Sienna Miller’s role in American Woman is being hailed as a career-defining moment.
Since her first big screen role in Layer Cake, she went on to star in Factory Girl, Stardust, The Edge of Love, Foxcatcher and American Sniper. She also recently starred on the stage in Cat on a Hot Tin Roof and Cabaret on Broadway.
But, let’s be honest: Miller has never been given the full recognition she deserves in the industry.
However, it looks like her career is about to take a turn, after she was honoured at the Deauville Film Festival on Wednesday (11 September), taking the festival’s talent award for her role in the indie drama American Woman.
American Woman, which is released in the UK on 11 October 2019, follows a woman through several stages of her life and the tragic events that shape her – including the disappearance of her teenage daughter. Christina Hendricks and Aaron Paul also star alongside Miller, who has called it the role she is “most proud of”.
Watch the trailer for Sienna Miller’s American Woman
This might be because she has played the “wife” or “girlfriend” in many of her previous roles. Take her character Nikki in Alfie, which she starred in alongside ex-fiance Law. And, in both Foxcatcher and American Sniper, she played the wife of the male hero.
Speaking about these previous roles, Miller told Hollywood Reporter: “In many cases, I still fantasise about going and retelling the entire movie from my character’s perspective.”
Continuing to talk about American Woman, she added: “It’s the kind of film that is being made today, I think, because of a shift in our industry to focus on telling female stories.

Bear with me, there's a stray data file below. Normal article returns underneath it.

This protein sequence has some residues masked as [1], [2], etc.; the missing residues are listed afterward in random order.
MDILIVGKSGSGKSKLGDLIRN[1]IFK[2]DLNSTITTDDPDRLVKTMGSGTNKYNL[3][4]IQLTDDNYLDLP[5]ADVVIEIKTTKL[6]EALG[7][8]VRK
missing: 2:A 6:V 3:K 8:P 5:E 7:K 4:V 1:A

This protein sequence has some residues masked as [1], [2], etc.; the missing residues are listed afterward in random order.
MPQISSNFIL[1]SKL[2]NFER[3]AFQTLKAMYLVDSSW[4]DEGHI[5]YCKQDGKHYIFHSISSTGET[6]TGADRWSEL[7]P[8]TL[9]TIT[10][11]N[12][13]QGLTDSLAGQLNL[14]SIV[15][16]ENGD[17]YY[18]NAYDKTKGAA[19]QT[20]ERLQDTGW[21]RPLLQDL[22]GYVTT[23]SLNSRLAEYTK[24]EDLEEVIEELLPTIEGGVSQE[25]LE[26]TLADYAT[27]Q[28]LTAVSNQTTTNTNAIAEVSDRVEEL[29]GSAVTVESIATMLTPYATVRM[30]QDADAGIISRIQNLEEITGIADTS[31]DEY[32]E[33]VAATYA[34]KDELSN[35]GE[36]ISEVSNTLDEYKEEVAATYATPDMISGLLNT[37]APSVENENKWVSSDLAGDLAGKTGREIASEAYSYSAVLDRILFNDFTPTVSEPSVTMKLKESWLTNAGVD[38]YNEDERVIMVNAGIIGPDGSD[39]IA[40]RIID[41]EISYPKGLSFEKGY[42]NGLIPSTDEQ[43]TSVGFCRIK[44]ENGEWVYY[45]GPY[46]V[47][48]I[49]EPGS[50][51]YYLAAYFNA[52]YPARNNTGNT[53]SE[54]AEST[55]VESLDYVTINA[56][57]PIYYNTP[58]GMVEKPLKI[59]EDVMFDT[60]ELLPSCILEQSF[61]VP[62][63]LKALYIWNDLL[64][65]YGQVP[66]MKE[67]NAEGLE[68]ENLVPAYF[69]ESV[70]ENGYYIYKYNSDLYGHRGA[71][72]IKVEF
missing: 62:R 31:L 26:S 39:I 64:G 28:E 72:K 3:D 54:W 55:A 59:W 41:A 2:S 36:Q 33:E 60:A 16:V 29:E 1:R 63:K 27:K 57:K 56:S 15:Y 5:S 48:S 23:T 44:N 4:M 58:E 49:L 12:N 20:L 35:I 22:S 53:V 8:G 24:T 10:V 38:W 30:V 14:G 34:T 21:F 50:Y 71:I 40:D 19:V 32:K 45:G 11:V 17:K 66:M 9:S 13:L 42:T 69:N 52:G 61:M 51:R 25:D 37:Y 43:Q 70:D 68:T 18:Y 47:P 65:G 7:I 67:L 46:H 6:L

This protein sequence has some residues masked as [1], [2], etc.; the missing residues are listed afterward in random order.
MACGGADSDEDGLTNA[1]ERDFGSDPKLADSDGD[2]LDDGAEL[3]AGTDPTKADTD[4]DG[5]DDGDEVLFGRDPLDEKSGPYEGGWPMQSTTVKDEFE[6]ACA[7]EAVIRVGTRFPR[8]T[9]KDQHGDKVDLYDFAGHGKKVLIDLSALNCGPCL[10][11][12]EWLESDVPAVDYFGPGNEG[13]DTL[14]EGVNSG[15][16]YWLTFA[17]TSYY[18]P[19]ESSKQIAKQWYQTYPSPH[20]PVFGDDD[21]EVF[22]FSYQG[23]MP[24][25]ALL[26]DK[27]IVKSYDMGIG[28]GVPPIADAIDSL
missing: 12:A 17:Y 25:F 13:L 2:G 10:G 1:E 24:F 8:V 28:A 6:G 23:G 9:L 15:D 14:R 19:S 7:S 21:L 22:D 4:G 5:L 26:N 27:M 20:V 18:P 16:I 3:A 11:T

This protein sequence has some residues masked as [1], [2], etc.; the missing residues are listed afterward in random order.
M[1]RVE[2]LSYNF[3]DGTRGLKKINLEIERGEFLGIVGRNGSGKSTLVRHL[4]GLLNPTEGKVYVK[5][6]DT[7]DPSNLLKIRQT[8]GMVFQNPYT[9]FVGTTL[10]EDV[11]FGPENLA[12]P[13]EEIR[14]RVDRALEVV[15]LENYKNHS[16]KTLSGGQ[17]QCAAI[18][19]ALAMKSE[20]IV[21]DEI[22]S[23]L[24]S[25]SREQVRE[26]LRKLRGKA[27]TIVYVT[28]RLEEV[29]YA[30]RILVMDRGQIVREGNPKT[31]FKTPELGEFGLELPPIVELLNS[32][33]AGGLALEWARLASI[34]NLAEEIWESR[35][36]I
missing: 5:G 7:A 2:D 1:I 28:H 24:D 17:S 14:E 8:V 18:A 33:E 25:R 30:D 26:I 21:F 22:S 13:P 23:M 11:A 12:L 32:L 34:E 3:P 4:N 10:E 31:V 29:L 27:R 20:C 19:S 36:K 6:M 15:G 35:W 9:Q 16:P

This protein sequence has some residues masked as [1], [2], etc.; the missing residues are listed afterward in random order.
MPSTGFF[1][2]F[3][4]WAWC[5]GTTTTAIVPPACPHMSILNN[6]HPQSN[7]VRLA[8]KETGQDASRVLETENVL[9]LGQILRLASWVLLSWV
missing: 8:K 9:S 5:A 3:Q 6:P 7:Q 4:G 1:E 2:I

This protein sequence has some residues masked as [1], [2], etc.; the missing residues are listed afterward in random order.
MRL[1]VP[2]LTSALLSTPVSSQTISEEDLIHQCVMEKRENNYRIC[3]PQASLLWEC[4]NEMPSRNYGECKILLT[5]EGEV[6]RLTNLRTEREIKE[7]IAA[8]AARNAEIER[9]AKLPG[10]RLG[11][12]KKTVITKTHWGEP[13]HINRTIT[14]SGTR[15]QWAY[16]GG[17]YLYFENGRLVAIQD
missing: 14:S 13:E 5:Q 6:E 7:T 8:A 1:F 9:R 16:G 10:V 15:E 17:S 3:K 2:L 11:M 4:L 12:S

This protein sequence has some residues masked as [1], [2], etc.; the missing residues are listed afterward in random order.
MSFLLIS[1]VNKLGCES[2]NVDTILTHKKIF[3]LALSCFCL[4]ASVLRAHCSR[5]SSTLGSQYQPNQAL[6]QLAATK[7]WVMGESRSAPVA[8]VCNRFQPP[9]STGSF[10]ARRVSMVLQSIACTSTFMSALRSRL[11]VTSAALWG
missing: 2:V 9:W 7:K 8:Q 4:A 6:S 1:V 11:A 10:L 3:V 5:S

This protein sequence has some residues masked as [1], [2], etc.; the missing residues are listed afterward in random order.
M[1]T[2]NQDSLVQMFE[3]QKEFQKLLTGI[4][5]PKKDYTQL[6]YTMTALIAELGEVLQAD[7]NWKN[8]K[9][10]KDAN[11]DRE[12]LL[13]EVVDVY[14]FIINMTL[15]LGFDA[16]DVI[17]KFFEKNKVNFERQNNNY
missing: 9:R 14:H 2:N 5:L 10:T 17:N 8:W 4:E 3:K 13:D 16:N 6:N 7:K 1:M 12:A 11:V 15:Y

Reflecting on the industry before the #MeToo era, she added: “I wonder whether people would have been interested in looking at that kind of story. [And] studios are [now] being much more cautious in how they value women, how they treat women.”
Addressing the United Nation’s annual meeting on gender equality in New York City, convened by The Guardian, U.N. Women and the Norwegian government, Miller said: “I have really just had enough. Enough of being undervalued, enough of being undermined, enough of being disrespected, because of my gender.”
“A few years ago I was offered a gutsy, powerful role in a play that was close to my heart. It was a two-hander on Broadway, but I was offered less than half what my male co-star was being paid,” she added. “The decision to turn down this particular role was difficult and lonely. I was forced to choose between making a concession on my self-worth and dignity and a role that I was in love with. It turned out to be a pivotal moment in my life. Not because I did it. But because I didn’t.”
“For me, the strongest significance of the Time’s Up movement is that, by bringing to light the darkest moments of some of the most powerful women in Hollywood, it sends a message to those who admire and listen to them … This message is that sexual harassment happens to everyone, even those who we think are untouchable because of their fame or celebrity status. It sends the message that being treated unfairly cannot be an intrinsic part of being a woman.”
She continued: “The revolution is really here.”
We couldn’t agree more.